Date palm and sugar palm trees are commonly used to get palm sugar. While it is like coconut sugar, it typically comes in a paste or block form.

How to Use

Because of the form palm sugar comes in, you will have to grate blocks to get the same consistency as coconut sugar. When it is fully grated, you can use one cup of palm sugar to one cup of coconut sugar. You can also use paste in the same ratio.

4. Turbinado Sugar

A raw sugar called Turbinado is unfamiliar to many but can be used similarly to coconut sugar. It offers a mild caramel taste and looks like brown sugar. 

Turbinado sugar comes in larger granules than coconut sugar. If you want, you can throw it in a food processor prior to adding it to your recipe, but it’s not a must. In short, it’s a great alternative to coconut sugar. 

How to Use

Swap coconut sugar out for turbinado sugar cup for cup. This coconut sugar substitute is a tasty alternative to any treat! It’s personally one of my favorites.

5. Date Sugar

While it is called date sugar, it isn’t the consistency of most sugars. Date sugar looks and feels more like a powder. Because of the consistency of date sugar, it isn’t a good idea to use it in beverages or in caramel because it doesn’t actually melt. 

How to Use

Using date sugar as a coconut sugar substitute is simple! When baking, you’ll use it in a 1:1 ratio. Don’t use it in a recipe that requires dissolving – it will clump.

6. Maple Sugar

Maple sugar can be used in many recipes for baking and cooking. It is made by taking sap from a maple tree and boiling it until the liquid leaves in steam. When all the liquid has gone, the remaining solid is maple sugar.

How to Use

Most recipes can use maple sugar in equal amounts of coconut sugar. If the recipe calls for one cup of coconut sugar, one cup of maple sugar is usually a good substitution. However, it is a good idea to consider the difference in taste.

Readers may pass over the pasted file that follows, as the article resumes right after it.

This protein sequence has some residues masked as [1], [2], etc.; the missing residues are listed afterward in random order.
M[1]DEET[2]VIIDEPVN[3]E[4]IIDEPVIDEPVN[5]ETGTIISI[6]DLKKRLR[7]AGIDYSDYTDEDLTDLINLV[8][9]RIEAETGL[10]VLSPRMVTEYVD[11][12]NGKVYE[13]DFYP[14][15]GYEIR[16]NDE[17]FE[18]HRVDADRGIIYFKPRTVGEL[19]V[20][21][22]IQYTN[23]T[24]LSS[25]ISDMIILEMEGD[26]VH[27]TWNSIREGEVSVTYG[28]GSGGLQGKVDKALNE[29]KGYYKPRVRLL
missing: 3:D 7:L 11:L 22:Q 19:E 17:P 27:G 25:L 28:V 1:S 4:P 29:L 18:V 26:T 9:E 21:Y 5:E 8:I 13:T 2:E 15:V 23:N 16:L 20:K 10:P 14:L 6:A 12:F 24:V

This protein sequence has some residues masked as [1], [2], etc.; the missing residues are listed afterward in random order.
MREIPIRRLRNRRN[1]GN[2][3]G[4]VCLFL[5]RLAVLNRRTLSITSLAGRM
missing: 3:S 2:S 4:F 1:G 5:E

If you’re looking for a lighter flavor, like coconut sugar, consider using ¾ cup for each cup called for in the recipe.

7. Maple Syrup

Maple syrup is a common sweetener and is often on hand in many pantries. Like maple sugar, it has a heavier flavor than coconut sugar. Despite this, it can be the perfect alternative when you’re in a pinch.

How to Use

Since pure maple syrup is a liquid sweetener, you should use less than the recipe calls for. When the recipe calls for one cup of coconut sugar, use only ¼ cup of maple syrup.

small jars of fresh maple syrup

8. Brown Sugar (Light or Dark)

Brown sugar is possibly the best substitute for coconut sugar based on texture and taste. While light and dark brown sugar will work, light brown sugar has a closer taste. Dark brown sugar can introduce a different taste if you want to play with the flavor.

The difference between light and dark brown sugar is more than just color. Brown sugar is made by adding molasses to white granulated sugar. The difference between light and dark? You guessed it! It’s the amount of molasses added to the sugar. 

With that being said, dark brown sugar will have a slightly deeper flavor than light brown sugar. 

How to Use

When measuring out your brown sugar as a coconut sugar substitute, do not pack it. Instead, leave the brown sugar loose in the measuring cup and use a 1:1 ratio.

9. Swerve Brown Sugar

Swerve is a brown sugar brand commonly used on the Keto diet. Made from erythritol, it is non-glycemic and low in carbohydrates. Swerve brown sugar is a healthy option for those seeking something sweet on a strict diet. It’s also commonly used in recipes for diabetics.

How to Use

Swerve brown sugar can be used as a total replacement for coconut sugar in baking and cooking recipes. Be sure that you aren’t packing it when measuring to get the perfect measurement.